Dude, you should really read up on graphene if you think the biggest benefactor will be smartphones for crying out loud.  Graphene has huge potential for a wide range of uses, from medecine to energy production and storage to thermal management to name just a few.  

People really need to get over this obsession with smartphones.  There's a whole world beyond that little 5 inch screen.  


anon2880817580
50%
50%
anon2880817580,
User Rank: Apprentice
4/5/2014 | 7:55:29 PM
Let's see Apple sue over graphene...
Samsung pursues cutting-edge research that may change the world. 

Meanwhile, Apple sues Samsung over the ability to tap on a phone number in a text message and have it show up in the dialer.


I ask you: who is the innovator?
Utsalady
50%
50%
Utsalady,
User Rank: Apprentice
4/5/2014 | 9:24:25 PM
Biggest uses will be transportation, construction
Agree with Paul987, mobile is an area that might gain some minor advantage, but other areas are far greater. I see huge applications in areas like transportation: cars that are much lighter, yet much  stronger and safer, electric vehicles that can run much further on a battery, aircraft with greater fuel economy. Hey, even stronger but lighter bicycles if the stuff isn't too expensive.

Space exploration, where every gram of weight put into orbit takes about $20 in fuel (that's $20K per kilogram), is a prime area: The potentially higher cost of working with a material like graphene might be recovered entirely from fuel savings. We're talking about satellites that cost $200 million to build so they're not going to quibble about the high cost of a graphene part; cutting 100 kilograms of weight out of the satellite could cut launch costs by $2 million or more, particularly for high-orbit launches.

Imagine stronger bridges, stronger office buildings.  

 
Gary_EL
50%
50%
Gary_EL,
User Rank: Ninja
4/5/2014 | 9:26:10 PM
Re: Tough
@Paul
I agree, and I was thinking the same thing as I read the article. Not too surprising, when you consider that half the people in any given public space have their faces buried into smartphone screens :-) I came across an article that mentioned that if dopants can be introduced into graphene, it might be the next candidate material for building IC's. If wonder what the characteristic will be. Speed? Resistance to radiation?  And, depending on who you ask, graphene is 200 to 5000 times stronger than steel - the imagination is really the limit here!
James212
100%
0%
James212,
User Rank: Apprentice
4/6/2014 | 1:30:31 PM
Re: Tough
With this, Samsung will increase it's quality and durability.

 

http://etechnologytips.com
SaneIT
50%
50%
SaneIT,
User Rank: Ninja
4/7/2014 | 8:48:32 AM
Re: Biggest uses will be transportation, construction
Even if it is a consumer product that brings graphene to the market that is still a good thing.  Someone has to be the company that puts the money and effort into pushing technology.  You're right though that it has many more potential uses and I think that if we see the cost of manufacturing come down because it becomes popular in consumer electronics then we're better off for it.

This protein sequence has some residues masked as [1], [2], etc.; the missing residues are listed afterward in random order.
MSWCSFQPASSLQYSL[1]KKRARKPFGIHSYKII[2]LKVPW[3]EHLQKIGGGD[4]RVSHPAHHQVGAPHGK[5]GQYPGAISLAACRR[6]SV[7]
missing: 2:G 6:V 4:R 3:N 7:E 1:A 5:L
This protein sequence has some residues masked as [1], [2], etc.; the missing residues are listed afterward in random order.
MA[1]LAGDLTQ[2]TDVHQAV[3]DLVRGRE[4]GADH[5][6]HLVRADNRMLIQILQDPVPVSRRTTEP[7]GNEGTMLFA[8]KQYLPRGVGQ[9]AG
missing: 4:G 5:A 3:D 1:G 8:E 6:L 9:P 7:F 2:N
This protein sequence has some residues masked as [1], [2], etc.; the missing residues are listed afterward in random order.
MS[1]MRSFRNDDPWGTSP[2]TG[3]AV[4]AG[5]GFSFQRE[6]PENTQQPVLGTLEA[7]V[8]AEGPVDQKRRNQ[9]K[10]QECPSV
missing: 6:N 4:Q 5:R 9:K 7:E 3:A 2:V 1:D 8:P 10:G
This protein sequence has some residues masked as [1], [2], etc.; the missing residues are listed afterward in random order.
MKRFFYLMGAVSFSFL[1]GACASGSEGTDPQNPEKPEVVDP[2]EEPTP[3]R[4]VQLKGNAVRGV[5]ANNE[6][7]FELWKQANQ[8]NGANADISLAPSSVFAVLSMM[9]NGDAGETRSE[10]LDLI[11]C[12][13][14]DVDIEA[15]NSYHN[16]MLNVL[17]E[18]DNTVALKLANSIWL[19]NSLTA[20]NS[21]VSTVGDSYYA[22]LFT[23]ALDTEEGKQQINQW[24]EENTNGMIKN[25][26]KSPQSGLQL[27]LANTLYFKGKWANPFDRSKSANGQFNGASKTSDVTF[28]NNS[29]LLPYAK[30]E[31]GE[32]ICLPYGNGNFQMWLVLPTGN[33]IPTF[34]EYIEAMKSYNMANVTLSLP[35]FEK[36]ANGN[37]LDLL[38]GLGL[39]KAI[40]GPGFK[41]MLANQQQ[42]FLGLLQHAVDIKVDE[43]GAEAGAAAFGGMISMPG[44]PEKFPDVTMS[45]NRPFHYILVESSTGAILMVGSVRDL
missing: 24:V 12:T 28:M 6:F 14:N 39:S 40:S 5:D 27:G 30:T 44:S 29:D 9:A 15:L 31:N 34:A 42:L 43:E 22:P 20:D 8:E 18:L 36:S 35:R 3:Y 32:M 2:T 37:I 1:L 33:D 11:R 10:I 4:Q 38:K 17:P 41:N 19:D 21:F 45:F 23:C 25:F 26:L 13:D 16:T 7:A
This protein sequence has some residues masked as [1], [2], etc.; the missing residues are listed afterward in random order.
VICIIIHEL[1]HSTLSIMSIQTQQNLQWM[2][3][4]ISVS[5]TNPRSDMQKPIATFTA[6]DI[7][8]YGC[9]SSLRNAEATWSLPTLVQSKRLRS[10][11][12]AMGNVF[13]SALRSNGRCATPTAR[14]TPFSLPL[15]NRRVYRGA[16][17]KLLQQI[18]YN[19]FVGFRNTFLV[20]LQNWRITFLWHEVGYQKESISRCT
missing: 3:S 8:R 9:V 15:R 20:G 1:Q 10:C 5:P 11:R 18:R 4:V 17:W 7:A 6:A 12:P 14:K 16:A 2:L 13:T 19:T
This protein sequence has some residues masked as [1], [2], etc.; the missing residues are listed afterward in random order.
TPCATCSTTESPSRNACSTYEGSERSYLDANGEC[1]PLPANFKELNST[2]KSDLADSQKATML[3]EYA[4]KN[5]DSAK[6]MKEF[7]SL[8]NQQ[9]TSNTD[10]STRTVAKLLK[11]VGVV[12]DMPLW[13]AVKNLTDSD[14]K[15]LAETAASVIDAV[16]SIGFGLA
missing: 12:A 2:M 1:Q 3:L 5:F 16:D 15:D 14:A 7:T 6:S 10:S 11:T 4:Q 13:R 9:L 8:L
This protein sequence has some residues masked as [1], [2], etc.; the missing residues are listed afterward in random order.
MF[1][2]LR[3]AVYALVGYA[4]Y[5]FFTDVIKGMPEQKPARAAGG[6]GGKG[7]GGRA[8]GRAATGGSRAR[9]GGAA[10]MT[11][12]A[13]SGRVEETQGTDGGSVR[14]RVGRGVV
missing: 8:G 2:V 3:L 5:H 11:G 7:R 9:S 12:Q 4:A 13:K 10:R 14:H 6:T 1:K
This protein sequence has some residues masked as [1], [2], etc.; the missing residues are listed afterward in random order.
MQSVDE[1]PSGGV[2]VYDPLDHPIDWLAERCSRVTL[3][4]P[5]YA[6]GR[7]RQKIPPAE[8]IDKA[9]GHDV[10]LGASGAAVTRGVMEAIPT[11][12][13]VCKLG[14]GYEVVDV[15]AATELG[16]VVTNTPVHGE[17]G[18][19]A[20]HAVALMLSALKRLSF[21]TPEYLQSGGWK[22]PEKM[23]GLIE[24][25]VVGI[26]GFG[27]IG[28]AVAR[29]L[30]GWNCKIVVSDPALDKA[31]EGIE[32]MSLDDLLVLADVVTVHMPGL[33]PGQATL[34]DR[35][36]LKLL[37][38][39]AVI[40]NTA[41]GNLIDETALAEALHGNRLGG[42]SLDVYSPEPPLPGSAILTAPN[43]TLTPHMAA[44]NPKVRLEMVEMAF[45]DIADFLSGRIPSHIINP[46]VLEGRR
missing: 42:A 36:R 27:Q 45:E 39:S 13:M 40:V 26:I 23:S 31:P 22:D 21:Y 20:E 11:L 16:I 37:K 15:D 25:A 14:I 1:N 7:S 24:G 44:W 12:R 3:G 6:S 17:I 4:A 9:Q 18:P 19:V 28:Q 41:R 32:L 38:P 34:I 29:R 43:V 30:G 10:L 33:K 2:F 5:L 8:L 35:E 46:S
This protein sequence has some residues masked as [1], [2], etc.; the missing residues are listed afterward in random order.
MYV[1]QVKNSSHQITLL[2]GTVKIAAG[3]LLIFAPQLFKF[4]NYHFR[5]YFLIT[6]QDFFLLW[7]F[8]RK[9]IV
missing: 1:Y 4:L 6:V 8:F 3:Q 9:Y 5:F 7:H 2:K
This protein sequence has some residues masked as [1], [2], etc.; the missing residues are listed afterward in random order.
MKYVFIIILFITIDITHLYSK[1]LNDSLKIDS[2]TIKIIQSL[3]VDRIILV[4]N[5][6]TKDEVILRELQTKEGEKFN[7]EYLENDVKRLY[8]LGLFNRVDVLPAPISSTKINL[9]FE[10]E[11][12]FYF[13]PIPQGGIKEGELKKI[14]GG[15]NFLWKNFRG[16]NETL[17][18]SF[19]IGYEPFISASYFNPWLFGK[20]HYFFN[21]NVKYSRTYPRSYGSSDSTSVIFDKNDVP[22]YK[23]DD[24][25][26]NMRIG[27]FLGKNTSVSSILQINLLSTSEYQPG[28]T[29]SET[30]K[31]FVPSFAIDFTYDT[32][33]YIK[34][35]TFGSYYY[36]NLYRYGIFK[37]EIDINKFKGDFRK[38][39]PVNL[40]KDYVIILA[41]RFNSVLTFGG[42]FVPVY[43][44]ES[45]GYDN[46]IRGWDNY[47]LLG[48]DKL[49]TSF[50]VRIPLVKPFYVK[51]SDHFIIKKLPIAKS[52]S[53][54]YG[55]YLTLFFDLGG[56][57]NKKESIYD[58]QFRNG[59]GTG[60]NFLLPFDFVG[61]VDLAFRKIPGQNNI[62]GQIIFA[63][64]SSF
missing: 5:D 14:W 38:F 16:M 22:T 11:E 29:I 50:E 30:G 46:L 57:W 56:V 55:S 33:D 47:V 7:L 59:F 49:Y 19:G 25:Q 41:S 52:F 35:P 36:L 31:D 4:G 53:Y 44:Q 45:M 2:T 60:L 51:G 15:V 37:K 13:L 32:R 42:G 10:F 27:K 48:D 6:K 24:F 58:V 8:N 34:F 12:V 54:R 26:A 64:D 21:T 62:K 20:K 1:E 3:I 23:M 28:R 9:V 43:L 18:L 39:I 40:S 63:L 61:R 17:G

Thomas Claburn
50%
50%
Thomas Claburn,
User Rank: Author
4/7/2014 | 4:32:39 PM
Re: Tough
Imagination is one limit. Adapting legacy manufacturing systems is another. Unfortunately, we will have to wait for core industrial processes to catch up to allow graphene to be produced at scale and in a manner that works with current manufacturing infrastructure. But graphene undoubtedly is pretty amazing stuff. 
Gary_EL
50%
50%
Gary_EL,
User Rank: Ninja
4/7/2014 | 5:02:39 PM
Re: Tough
Remember "Buckyballs" from a decade or so ago? Now that manufacturers with DEEP Pockets are starting to get interested in this amazing nano-technology, it may finally migrate out of physics labs and onto the agendas of all sorts of engineers.
Lorna Garey
50%
50%
Lorna Garey,
User Rank: Author
4/7/2014 | 5:40:52 PM
Re: Tough
It was a travesty when BuckyBalls were banned.
Page 1 / 2   >   >>
Building A Mobile Business Mindset
Building A Mobile Business Mindset
Among 688 respondents, 46% have deployed mobile apps, with an additional 24% planning to in the next year. Soon all apps will look like mobile apps and it's past time for those with no plans to get cracking.
Register for InformationWeek Newsletters
White Papers
Current Issue
InformationWeek Government Tech Digest Oct. 27, 2014
To meet obligations -- and avoid accusations of cover-up and incompetence -- federal agencies must get serious about digitizing records.
Video
Slideshows
Twitter Feed
InformationWeek Radio
Archived InformationWeek Radio
A roundup of the top stories and community news at InformationWeek.com.
Sponsored Live Streaming Video
Everything You've Been Told About Mobility Is Wrong
Attend this video symposium with Sean Wisdom, Global Director of Mobility Solutions, and learn about how you can harness powerful new products to mobilize your business potential.